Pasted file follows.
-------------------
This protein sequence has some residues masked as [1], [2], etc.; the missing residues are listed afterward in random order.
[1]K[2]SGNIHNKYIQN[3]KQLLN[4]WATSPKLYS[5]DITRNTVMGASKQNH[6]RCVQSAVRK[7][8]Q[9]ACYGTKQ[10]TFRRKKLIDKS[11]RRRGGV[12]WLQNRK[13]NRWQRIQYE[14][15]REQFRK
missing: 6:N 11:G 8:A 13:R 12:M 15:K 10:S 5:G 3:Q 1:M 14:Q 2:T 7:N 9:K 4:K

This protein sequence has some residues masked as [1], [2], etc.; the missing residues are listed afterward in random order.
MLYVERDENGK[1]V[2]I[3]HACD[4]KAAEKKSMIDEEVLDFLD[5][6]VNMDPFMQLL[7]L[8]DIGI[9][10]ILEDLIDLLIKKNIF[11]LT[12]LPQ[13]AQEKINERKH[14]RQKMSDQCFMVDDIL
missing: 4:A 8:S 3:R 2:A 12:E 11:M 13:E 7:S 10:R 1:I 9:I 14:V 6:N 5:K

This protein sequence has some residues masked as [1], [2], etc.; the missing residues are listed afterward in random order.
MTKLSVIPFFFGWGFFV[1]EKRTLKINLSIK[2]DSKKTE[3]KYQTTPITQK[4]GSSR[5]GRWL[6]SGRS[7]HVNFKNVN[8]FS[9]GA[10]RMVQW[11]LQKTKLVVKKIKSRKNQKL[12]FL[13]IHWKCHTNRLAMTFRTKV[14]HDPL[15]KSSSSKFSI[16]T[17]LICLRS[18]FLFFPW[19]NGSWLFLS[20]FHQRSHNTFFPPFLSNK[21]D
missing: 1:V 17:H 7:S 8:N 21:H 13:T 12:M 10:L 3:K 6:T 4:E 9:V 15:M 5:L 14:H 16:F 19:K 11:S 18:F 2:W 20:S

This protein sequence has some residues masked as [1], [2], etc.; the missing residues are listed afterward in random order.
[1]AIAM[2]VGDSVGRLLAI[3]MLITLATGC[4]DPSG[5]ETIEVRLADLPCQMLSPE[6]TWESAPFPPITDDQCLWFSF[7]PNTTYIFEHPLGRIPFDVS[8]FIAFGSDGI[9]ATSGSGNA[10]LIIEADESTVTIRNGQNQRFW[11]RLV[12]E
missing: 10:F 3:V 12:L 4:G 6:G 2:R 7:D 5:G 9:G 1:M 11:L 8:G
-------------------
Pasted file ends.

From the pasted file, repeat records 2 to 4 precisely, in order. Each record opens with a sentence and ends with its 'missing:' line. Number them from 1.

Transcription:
This protein sequence has some residues masked as [1], [2], etc.; the missing residues are listed afterward in random order.
MLYVERDENGK[1]V[2]I[3]HACD[4]KAAEKKSMIDEEVLDFLD[5][6]VNMDPFMQLL[7]L[8]DIGI[9][10]ILEDLIDLLIKKNIF[11]LT[12]LPQ[13]AQEKINERKH[14]RQKMSDQCFMVDDIL
missing: 4:A 8:S 3:R 2:A 12:E 11:M 13:E 7:S 10:R 1:I 9:I 14:V 6:N 5:K

This protein sequence has some residues masked as [1], [2], etc.; the missing residues are listed afterward in random order.
MTKLSVIPFFFGWGFFV[1]EKRTLKINLSIK[2]DSKKTE[3]KYQTTPITQK[4]GSSR[5]GRWL[6]SGRS[7]HVNFKNVN[8]FS[9]GA[10]RMVQW[11]LQKTKLVVKKIKSRKNQKL[12]FL[13]IHWKCHTNRLAMTFRTKV[14]HDPL[15]KSSSSKFSI[16]T[17]LICLRS[18]FLFFPW[19]NGSWLFLS[20]FHQRSHNTFFPPFLSNK[21]D
missing: 1:V 17:H 7:S 8:N 21:H 13:T 12:M 10:L 3:K 6:T 4:E 9:V 15:M 5:L 14:H 16:F 19:K 11:S 18:F 2:W 20:S

This protein sequence has some residues masked as [1], [2], etc.; the missing residues are listed afterward in random order.
[1]AIAM[2]VGDSVGRLLAI[3]MLITLATGC[4]DPSG[5]ETIEVRLADLPCQMLSPE[6]TWESAPFPPITDDQCLWFSF[7]PNTTYIFEHPLGRIPFDVS[8]FIAFGSDGI[9]ATSGSGNA[10]LIIEADESTVTIRNGQNQRFW[11]RLV[12]E
missing: 10:F 3:V 12:L 4:G 6:G 2:R 7:D 5:G 9:G 1:M 11:L 8:G